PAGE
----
Maggie: For the more than 1 million troops who are currently deployed, being so far away from home is not only tough on them, but it is tough on their families. Right, Keith?
Keith: You are right, Maggie. But thanks to new technology, our troops are able to spend more time with their loved ones and even share a family meal.
Alison Simerly’s father made it just in time for dinner.
Alison: Hey, dad.
Colonel Mark Simerly: Hey, sweetheart.
Keith: But Army Colonel Mark Simerly won’t be seated at the family table in Belton, Texas. He is in Kabul, Afghanistan, ten time zones away. Simlerly’s children have seen him more on their phones and computers than they have in person.
Alison: I’m not really bothered by the fact that it’s a virtual dad.
Keith: Because of FaceTime, Alison, who is a junior at the University of Texas at Austin, has been able to stay connected in real time.
Alison: A lot of times when I’m talking to him, I’ll show him the outside.
Keith: Her younger brother Luke says the stress of a missed call can be overwhelming.
Luke: It’s devastating, you know, because he’s making the effort to reach out to you. A lot of times, we’ll answer the call and the connection won’t go through, and so it just drops and he doesn’t call again. And so, it’s kind of…you know, it’s right there but you can’t make it happen.
Keith: School psychologist Mark Pisano counsels military families.
Pisano: To get a text from a parent who’s in a war zone saying that they’re fine is a lot different than being able to see them on a video screen saying that they’re fine because then you can visually see that they’re fine.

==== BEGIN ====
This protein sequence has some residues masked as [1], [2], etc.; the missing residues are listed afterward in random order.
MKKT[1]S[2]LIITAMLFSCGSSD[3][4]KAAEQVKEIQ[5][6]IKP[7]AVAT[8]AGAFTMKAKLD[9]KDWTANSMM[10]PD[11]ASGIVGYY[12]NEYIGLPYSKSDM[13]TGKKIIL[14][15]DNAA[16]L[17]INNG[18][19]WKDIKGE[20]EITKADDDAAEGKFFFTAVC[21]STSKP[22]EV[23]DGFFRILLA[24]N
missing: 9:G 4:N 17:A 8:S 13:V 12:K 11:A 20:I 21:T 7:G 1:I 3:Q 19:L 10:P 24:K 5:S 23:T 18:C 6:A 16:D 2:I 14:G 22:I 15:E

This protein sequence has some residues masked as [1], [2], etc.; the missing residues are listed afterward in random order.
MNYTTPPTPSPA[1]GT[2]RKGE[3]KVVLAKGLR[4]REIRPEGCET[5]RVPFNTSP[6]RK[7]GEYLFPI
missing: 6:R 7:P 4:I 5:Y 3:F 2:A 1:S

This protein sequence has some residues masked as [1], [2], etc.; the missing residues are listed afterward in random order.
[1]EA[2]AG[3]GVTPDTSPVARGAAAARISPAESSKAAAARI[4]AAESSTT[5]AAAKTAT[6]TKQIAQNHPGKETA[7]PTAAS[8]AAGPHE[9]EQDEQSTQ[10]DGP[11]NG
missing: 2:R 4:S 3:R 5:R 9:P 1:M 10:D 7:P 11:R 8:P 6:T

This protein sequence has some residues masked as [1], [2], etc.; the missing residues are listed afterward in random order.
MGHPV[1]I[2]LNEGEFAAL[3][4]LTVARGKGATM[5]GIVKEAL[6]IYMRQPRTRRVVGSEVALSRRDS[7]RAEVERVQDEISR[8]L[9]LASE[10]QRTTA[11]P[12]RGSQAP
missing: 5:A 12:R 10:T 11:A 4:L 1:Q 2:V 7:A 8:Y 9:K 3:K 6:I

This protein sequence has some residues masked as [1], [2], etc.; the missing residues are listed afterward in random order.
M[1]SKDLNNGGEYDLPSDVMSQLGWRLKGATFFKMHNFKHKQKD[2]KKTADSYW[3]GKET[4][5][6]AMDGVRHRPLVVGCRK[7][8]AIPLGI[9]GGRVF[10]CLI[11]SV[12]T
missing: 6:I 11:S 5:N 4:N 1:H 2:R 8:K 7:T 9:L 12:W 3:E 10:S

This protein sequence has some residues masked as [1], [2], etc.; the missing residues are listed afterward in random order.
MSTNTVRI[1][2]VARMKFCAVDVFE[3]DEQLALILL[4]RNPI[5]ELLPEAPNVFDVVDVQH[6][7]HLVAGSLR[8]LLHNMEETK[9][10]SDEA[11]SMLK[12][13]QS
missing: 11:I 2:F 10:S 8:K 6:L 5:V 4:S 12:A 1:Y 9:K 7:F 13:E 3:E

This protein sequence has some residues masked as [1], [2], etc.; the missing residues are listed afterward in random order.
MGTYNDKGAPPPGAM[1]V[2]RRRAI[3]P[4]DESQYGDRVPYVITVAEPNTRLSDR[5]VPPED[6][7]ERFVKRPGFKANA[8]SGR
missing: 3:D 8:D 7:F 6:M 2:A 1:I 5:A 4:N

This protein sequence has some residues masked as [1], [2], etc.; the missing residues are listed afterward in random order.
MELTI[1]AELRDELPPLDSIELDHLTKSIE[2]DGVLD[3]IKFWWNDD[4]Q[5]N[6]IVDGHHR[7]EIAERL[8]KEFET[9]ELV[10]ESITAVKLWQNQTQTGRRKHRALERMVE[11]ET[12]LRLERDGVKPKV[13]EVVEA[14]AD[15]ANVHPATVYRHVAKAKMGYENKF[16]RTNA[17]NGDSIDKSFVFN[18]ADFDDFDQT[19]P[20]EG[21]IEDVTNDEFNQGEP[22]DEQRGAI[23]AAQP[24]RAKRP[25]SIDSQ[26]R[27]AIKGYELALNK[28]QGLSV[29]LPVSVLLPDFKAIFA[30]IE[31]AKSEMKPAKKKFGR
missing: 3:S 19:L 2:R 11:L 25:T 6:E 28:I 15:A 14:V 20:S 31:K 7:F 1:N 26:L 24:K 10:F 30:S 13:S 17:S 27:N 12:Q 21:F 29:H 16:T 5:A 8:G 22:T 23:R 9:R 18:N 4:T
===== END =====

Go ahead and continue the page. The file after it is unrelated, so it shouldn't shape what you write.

Keith: Each year, the Department of Defense invests billions in family support programs, and providing tech support is now a key part of their approach…even in here.
Army Specialist Najee Eldridge dialed-in to witness the birth of his child in Afghanistan.
Specialist Najee Eldridge: I was like, ‘I’m not going to cry, I’m not going to cry.’ Like, that’s what I tell them. And I kind of, like, broke down.
Keith: After his daughter Nyla was born, he stayed in constant contact with her through the computer. His wife Brittany says the technology sealed an emotional bond long before he came home.
Brittany Teary: He wasn’t there when she was born, and almost two months later for him to hold her. She knew his voice when she saw him and she went right to him.
Keith: Skype allows deployed service members to function more as a family. For the Simerly’s, that connection doesn’t completely erase concerns.
Luke: I’ll tell him everything’s going alright because I think the last thing he needs is to worry about us.
Pisano: It’s not a hug, but it’s the next best thing. It’s that sense of psychological stability that comes from being connected.
Keith: And making every moment count.
Colonel Simerly: Okay, bye. I love you.
Alison and Luke: Bye. I love you too.
Keith: If you want to do something to support military families, head to Channelone.com to get some ideas.